Where Local and Global Appetites Collide

50 Shots of America–Kentucky

I spent a week in Louisville, Kentucky, when I was about 13. We were visiting my aunt (a professor at U of L at the time) over Thanksgiving. Many things stand out about that trip:

  • the 11 hours spent in the car (a Toyota Tercel hatchback)
  • the speedometer that lost it’s mind going through the foothills (it flip from 0 to 80 back and forth several times a second for a while)
  • the fact that it was 18 degrees when we arrived in Louisville but that it didn’t snow until the week after we left (I think I’m snow-repellent–this has happened way too often)
  • being too ill to fully enjoy Thanksgiving dinner (major bummer–but I did get better in time to enjoy the leftovers)
  • our trip to Mammoth Caves, the longest cave system in the world(and the hideous blue and yellow sweater dress thing I wore–it was the late 80s and, thankfully, no pictures survive of that thing)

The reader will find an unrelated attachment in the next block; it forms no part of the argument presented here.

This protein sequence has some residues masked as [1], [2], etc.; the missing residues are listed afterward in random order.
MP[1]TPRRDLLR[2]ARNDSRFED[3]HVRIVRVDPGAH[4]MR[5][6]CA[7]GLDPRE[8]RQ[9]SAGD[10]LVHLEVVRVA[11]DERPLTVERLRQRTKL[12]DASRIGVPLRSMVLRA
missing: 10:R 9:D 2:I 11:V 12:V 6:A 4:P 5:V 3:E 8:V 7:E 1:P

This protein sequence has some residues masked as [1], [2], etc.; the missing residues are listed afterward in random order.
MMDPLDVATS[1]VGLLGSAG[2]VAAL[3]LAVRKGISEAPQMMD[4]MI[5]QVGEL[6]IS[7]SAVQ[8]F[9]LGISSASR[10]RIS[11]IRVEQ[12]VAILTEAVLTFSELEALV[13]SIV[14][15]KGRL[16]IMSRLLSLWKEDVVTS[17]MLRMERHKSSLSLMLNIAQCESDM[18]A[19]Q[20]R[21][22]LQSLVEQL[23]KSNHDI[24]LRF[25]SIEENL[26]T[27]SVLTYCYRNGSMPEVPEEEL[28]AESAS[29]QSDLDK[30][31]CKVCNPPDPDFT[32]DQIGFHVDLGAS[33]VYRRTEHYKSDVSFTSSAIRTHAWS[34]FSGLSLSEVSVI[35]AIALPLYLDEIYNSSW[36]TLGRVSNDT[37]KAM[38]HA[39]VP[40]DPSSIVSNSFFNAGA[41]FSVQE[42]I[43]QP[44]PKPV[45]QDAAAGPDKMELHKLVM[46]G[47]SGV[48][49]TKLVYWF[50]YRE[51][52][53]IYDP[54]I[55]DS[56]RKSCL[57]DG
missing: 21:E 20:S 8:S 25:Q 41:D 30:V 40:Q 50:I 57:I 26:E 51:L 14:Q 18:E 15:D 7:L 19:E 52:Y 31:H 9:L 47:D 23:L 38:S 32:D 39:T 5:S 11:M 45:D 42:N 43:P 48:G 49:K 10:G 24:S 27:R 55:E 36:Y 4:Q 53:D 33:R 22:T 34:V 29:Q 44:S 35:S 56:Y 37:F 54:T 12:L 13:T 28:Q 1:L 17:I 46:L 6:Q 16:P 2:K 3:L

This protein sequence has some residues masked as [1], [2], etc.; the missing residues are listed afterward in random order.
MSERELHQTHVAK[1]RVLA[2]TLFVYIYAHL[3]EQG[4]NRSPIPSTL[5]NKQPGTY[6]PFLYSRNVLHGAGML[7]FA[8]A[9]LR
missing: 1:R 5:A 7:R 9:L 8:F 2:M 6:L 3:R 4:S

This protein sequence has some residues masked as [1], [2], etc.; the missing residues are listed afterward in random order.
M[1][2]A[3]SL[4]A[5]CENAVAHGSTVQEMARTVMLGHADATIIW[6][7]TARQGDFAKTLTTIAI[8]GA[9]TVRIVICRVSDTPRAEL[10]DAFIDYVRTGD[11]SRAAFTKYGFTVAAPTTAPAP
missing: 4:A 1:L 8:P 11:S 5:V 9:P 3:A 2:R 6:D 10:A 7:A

Earlier this month the annual Kentucky Derby was run. Untold pounds of Kentucky Hot Browns were consumed and who knows how many gallons of Mint Juleps were made.

Even though the state beverage is milk (where have we heard that before?), Kentucky is well known for it’s local distillation of corn into Bourbon. Jim Beam Sour Mash Bourbon to be more exact. The bourbon that has a starring role in the Mint Julep as well as another classic cocktail invented in Kentucky: the Old Fashioned.

There’s a fair amount of controversy over a proper Old Fashioned. Some say with fruit (a twist garnish or sometimes muddled with the sugar and water), some without; some say with club soda, some with branch water, some say none at all. For this week’s small sipper I’m using the Old Fashioned as inspiration, adding Cointreau for the citrus note and using honey over sugar or simple syrup in honor of another local staple (the state honey festival is held in Clarkson, KY).

the Mini-Mammoth

3/4 oz Kentucky Bourbon
1/2 oz Cointreau
1/2 oz Honey
Club Soda

Combine Bourbon, Cointreau and honey in a mixing glass over ice and shake like a bat flying out of the caves. Strain into a cordial glass.

It might seem like a lot of honey but chances are most of it is going to end up stuck to the wall of your shaker, adding a bit of sweet to smooth out the sour mash bourbon, but not so much that it makes a truly sweet drink. If the first sip seems too strong, take another. In our experience, the 2nd sip is always the truest test of an alcohol’s flavor.

Jennifer Walker
Jennifer Walker

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